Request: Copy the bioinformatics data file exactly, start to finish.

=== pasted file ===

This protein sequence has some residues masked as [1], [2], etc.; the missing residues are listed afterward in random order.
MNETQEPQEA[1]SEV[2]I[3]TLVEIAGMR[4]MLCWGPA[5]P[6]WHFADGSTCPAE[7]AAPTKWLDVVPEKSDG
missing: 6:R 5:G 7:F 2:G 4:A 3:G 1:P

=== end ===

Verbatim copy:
This protein sequence has some residues masked as [1], [2], etc.; the missing residues are listed afterward in random order.
MNETQEPQEA[1]SEV[2]I[3]TLVEIAGMR[4]MLCWGPA[5]P[6]WHFADGSTCPAE[7]AAPTKWLDVVPEKSDG
missing: 6:R 5:G 7:F 2:G 4:A 3:G 1:P